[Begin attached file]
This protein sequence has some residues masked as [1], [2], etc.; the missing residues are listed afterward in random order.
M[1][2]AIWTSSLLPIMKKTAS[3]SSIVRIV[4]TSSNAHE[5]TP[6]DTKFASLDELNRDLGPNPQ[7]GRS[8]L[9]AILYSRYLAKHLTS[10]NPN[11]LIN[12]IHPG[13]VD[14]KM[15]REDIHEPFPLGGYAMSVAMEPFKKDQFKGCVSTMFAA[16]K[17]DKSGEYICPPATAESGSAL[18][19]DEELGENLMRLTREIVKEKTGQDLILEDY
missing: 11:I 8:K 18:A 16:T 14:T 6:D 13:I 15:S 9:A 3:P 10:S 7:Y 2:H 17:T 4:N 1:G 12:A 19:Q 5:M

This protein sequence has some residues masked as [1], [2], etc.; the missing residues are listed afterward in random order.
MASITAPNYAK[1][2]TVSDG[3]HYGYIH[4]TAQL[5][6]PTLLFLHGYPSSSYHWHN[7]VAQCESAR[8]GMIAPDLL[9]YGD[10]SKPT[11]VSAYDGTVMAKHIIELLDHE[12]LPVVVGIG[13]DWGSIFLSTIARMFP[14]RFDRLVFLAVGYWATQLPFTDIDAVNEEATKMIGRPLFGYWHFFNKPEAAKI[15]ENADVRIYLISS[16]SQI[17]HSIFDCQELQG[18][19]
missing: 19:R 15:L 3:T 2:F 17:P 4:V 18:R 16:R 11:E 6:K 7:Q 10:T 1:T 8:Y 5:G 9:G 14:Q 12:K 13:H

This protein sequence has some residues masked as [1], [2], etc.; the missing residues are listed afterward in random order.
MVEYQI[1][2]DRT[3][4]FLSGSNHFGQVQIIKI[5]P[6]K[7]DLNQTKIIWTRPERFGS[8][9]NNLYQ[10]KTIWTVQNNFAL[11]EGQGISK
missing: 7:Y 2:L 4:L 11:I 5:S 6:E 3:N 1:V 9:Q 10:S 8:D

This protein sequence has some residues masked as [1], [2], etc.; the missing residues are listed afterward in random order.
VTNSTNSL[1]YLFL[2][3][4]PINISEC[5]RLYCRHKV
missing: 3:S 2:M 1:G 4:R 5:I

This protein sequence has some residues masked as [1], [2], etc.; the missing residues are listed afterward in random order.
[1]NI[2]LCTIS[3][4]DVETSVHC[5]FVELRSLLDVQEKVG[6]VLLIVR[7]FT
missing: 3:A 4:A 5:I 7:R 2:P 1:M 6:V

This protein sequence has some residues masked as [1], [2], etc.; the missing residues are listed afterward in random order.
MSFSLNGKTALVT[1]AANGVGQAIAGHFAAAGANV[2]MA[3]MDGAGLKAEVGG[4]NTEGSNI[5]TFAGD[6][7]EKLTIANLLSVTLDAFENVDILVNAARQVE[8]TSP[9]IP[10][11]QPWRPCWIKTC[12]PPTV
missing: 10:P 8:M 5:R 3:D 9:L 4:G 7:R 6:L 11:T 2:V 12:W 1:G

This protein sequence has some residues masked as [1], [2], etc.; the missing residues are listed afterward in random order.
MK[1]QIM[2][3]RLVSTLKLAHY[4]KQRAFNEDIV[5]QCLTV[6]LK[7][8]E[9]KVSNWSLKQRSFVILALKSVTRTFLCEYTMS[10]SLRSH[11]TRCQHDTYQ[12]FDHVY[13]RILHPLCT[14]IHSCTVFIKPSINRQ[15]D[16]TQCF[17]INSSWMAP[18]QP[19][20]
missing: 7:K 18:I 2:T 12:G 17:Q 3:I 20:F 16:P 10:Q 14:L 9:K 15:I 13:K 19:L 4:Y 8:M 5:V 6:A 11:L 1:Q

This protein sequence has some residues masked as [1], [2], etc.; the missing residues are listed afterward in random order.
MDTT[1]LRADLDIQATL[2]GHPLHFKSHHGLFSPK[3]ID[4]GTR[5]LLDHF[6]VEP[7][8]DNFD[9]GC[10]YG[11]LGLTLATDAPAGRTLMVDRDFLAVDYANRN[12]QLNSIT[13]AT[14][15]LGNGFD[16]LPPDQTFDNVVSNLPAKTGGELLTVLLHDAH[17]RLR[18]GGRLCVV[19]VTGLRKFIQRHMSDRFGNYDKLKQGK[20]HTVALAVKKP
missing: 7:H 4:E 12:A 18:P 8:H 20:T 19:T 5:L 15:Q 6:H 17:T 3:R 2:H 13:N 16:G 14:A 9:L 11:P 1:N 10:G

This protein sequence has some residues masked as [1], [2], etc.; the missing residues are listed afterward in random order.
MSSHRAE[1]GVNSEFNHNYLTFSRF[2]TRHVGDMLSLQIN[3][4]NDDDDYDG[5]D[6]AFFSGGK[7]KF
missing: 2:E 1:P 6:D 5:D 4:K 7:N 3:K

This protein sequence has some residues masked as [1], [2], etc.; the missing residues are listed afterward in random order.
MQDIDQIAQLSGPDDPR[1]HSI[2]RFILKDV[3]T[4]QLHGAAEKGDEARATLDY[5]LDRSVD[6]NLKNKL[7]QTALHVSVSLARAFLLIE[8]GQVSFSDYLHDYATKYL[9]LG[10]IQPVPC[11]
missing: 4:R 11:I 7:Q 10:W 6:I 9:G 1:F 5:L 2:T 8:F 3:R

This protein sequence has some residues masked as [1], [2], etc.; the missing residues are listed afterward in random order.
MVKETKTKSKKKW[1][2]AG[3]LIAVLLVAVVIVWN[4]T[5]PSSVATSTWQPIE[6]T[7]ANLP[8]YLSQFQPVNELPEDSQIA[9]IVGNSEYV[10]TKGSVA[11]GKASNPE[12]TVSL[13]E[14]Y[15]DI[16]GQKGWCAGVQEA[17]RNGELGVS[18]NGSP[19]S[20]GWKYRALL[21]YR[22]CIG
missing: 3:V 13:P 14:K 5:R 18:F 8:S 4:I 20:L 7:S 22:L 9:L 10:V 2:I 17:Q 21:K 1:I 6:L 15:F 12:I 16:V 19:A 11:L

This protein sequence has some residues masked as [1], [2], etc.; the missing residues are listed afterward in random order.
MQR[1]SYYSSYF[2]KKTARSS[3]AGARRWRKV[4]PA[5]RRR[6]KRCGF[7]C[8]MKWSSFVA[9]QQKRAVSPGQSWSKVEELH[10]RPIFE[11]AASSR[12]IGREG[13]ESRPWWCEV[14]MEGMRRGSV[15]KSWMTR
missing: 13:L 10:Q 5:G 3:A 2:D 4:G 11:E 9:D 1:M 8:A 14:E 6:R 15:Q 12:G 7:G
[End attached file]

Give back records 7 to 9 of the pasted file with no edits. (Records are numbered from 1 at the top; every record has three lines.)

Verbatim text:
This protein sequence has some residues masked as [1], [2], etc.; the missing residues are listed afterward in random order.
MK[1]QIM[2][3]RLVSTLKLAHY[4]KQRAFNEDIV[5]QCLTV[6]LK[7][8]E[9]KVSNWSLKQRSFVILALKSVTRTFLCEYTMS[10]SLRSH[11]TRCQHDTYQ[12]FDHVY[13]RILHPLCT[14]IHSCTVFIKPSINRQ[15]D[16]TQCF[17]INSSWMAP[18]QP[19][20]
missing: 7:K 18:I 2:T 12:G 17:Q 3:I 20:F 16:P 10:Q 14:L 9:K 15:I 13:K 19:L 4:Y 8:M 5:V 6:A 11:L 1:Q

This protein sequence has some residues masked as [1], [2], etc.; the missing residues are listed afterward in random order.
MDTT[1]LRADLDIQATL[2]GHPLHFKSHHGLFSPK[3]ID[4]GTR[5]LLDHF[6]VEP[7][8]DNFD[9]GC[10]YG[11]LGLTLATDAPAGRTLMVDRDFLAVDYANRN[12]QLNSIT[13]AT[14][15]LGNGFD[16]LPPDQTFDNVVSNLPAKTGGELLTVLLHDAH[17]RLR[18]GGRLCVV[19]VTGLRKFIQRHMSDRFGNYDKLKQGK[20]HTVALAVKKP
missing: 7:H 4:E 12:A 18:P 8:H 20:T 19:T 5:L 15:Q 6:H 17:T 3:R 2:H 13:N 16:G 14:A 9:L 11:P 1:N 10:G

This protein sequence has some residues masked as [1], [2], etc.; the missing residues are listed afterward in random order.
MSSHRAE[1]GVNSEFNHNYLTFSRF[2]TRHVGDMLSLQIN[3][4]NDDDDYDG[5]D[6]AFFSGGK[7]KF
missing: 2:E 1:P 6:D 5:D 4:K 7:N 3:K